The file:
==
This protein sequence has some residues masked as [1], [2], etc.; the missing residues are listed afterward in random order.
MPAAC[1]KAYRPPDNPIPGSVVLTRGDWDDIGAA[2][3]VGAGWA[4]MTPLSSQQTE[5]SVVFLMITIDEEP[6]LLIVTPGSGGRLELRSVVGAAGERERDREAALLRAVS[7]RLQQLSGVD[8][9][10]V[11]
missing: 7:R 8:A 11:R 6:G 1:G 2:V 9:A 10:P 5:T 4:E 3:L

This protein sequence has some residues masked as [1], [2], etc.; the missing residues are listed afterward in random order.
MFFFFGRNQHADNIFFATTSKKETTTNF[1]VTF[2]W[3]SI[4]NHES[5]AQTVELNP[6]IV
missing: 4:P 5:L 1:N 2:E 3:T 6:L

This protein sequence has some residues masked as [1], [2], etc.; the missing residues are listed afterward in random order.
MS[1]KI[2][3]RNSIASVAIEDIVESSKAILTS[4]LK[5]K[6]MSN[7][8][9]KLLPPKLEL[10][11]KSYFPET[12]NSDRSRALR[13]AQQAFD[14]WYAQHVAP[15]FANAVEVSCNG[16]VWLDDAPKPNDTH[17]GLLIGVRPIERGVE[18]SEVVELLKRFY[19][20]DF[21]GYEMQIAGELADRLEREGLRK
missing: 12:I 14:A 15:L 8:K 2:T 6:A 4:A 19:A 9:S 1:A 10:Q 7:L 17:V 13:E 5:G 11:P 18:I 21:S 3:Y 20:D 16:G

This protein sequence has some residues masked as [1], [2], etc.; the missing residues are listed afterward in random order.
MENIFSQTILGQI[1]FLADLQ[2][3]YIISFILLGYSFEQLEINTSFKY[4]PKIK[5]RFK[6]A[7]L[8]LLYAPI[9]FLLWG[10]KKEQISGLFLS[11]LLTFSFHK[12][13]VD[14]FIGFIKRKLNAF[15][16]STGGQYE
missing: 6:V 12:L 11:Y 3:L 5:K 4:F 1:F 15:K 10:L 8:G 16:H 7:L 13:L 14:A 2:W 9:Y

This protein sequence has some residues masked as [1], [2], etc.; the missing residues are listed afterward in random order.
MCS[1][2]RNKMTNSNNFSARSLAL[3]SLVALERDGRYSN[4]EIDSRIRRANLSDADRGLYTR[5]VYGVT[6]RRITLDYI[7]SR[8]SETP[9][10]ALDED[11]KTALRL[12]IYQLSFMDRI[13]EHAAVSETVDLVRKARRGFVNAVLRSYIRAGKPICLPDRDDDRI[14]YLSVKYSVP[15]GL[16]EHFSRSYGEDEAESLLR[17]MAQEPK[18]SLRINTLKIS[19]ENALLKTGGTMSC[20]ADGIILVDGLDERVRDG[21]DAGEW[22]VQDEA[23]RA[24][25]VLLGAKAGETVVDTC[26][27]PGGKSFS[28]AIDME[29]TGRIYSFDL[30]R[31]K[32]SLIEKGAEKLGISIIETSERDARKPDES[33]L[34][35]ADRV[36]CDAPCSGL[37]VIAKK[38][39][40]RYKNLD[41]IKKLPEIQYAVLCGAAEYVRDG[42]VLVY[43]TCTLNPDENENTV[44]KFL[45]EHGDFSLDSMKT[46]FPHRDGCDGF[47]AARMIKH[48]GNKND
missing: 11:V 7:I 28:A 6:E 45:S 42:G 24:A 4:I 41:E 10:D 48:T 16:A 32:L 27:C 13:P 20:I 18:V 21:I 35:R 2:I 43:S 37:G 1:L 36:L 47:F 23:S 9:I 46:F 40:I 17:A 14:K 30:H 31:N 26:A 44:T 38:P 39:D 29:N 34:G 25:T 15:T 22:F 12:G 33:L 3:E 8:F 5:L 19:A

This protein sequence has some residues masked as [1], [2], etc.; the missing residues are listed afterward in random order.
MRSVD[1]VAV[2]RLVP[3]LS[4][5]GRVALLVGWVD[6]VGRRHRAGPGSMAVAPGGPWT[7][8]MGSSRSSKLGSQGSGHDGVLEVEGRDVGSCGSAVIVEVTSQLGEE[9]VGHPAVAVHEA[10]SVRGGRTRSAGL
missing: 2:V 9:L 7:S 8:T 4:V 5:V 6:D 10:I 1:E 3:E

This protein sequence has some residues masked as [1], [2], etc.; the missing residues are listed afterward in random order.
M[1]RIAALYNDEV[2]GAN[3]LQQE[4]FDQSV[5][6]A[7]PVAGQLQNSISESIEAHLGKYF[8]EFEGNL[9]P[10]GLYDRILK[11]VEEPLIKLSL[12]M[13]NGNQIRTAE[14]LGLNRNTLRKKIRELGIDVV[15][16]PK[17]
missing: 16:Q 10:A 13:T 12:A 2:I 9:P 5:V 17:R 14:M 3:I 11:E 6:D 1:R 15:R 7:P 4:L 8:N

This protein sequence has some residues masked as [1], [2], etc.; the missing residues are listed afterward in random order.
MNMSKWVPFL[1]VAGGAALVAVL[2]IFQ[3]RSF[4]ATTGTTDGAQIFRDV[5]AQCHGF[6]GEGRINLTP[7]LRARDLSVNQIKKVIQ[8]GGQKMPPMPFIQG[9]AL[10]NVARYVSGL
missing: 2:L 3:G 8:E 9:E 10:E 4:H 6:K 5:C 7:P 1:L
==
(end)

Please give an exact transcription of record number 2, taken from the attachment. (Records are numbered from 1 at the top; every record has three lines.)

This protein sequence has some residues masked as [1], [2], etc.; the missing residues are listed afterward in random order.
MFFFFGRNQHADNIFFATTSKKETTTNF[1]VTF[2]W[3]SI[4]NHES[5]AQTVELNP[6]IV
missing: 4:P 5:L 1:N 2:E 3:T 6:L